This week I drew an unusual cartoon that garnered a crazy response from my outraged, cartoonist colleagues.
There was a short lived debate about whether a Miranda Warning should be given to Boston Bombing suspect, Dzhokhar Tsarnaev, who had been questioned without being given the warning. I drew this last Sunday:
I got no response from editors or other cartoonists to this cartoon, but I got such a strong reaction from readers against the cartoon, with many well reasoned arguments, that I changed my mind – something that doesn’t happen much in this profession. (The comments on my Facebook page are representative of the overall comments I received). So I posted a revised version of the cartoon on Monday. I learned that Tsarnaev was given his Miranda rights shortly before I posted the revised cartoon, so I doubt that this second cartoon got reprinted much.
The second version is the same as the first, but instead of “none of them” deserving to be read their Miranda Warning, the revised cartoon says “all of them” should get the warning. I’ve changed my mind before, not often, and usually over a longer period of time, but I won’t go back into the archive to delete the old cartoons. I posted them, I should live with my history. So both cartoons are still posted. (My old cartoons supporting the run up to war in Iraq are still posted too – I’m more embarrassed by those.)
I remember when the Miranda decision came down in the 1960′s, on a 5-4 vote. It was controversial for a long time; the only area of the law where “ignorance of the law is no excuse” didn’t hold true. Liberals like it, conservatives still don’t like it. I decided to disagree with the talking heads at Fox News and I changed my mind to agree with my readers and conclude that the Miranda decision should no longer be controversial – it has become a part of our national fabric. Most of the responses conflate reading the Miranda warning to the suspect with the suspect’s overall civil rights; I have come to the conclusion that is a good thing. (I really do pay attention to the arguments that readers send to me.)
I got very little response to the second version of the cartoon from readers or editors, but there was an angry torrent of responses from my editorial cartoonist colleagues. Some cartoonists blogged that I had a new, insidious business plan to make more money by offering two versions of the same cartoon, for both liberal and conservative editors – to sell twice as many cartoons with only one drawing. Others agreed, adding that I was cheapening the profession with this crass commercialism.
One cartoonist blogged that this was no editorial cartoon at all (and by extension, that I am no editorial cartoonist) because editorial cartoons must, by definition, express only one opinion. Another editorial cartoonist responded to the cartoon in his blog by calling me the “Osama Bin Laden” of editorial cartooning.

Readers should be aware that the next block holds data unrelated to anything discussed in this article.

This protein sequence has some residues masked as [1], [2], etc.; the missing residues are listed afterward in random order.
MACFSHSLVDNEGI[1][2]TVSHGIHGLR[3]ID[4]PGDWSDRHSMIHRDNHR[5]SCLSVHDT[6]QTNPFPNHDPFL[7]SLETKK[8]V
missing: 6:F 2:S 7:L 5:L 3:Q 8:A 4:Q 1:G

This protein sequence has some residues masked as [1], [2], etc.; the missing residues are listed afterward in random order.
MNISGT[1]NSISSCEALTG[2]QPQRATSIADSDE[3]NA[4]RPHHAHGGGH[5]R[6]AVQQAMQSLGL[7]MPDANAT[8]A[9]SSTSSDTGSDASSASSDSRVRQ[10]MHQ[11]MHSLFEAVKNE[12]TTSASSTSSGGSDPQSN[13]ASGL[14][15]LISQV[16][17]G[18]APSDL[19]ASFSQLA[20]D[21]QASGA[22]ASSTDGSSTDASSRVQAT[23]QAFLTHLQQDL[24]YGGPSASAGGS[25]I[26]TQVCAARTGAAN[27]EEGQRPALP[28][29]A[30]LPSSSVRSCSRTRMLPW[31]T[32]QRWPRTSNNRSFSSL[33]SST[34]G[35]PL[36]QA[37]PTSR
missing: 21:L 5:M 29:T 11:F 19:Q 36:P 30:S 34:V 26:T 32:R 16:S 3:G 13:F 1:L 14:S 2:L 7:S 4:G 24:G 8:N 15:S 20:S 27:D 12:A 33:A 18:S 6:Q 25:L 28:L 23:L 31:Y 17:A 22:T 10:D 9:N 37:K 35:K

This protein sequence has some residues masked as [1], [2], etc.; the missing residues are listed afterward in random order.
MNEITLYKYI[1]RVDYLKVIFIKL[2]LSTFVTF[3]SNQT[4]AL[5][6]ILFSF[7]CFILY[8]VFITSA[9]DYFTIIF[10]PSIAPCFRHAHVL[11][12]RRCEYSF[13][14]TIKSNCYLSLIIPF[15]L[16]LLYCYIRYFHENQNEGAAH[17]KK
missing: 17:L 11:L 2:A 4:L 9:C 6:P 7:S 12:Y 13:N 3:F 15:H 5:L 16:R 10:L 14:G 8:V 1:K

Some cartoonists wrote that I must surely be lying about my reason for changing the cartoon, because the idea that I would change my mind was simply not credible. Others called for me to be punished for my breach of the unwritten laws of cartoon ethics. Some demanded that I remove the old version of the cartoon from my archive, as I would do with a cartoon that was revised to correct a spelling error; the idea that an editor could purchase and print both versions of the cartoon, with two different opinions, was repugnant. Bloggers and journalism sites reported on the cartoon controversy.
Yes, the cartoon police really do exist.
I know this all sounds unbelievable, but I’m not exaggerating. It is fascinating that editorial cartoonists have such a different perspective on their own work than editors and readers do. The cartoonists take themselves far more seriously than anyone else takes them.
Perhaps I should change my mind more often – it makes for a wild ride.
My next cartoon, about Fox News and the gold crash, got little attention as the controversy over my previous cartoon raged. Just as well, I draw too many old couples on the couch in front of the TV.
Next came this cartoon about the immigration bill in the Senate. I should note that when I draw cartoons about Mexicans, and draw them with sombreros, I always get some angry mail. I syndicate cartoonists from Mexico, who draw their fellow Mexicans with sombreros just like this, so I take my cue from them. Don’t get mad.
My most recent cartoon is this “Red Line” cartoon about Syria and Bashar Assad. I drew an actual squiggle with a crayon so that I would get nice, crayon texture, and I squished the squiggle in Photoshop so that it would appear to have perspective on the ground. I thought for a bit about the blood on Bashar’s hands, because bloody hands weren’t integral to the gag – but I decided the bloody hands were a necessary part of Bashar’s personality, even if his hands are a bit of a distraction.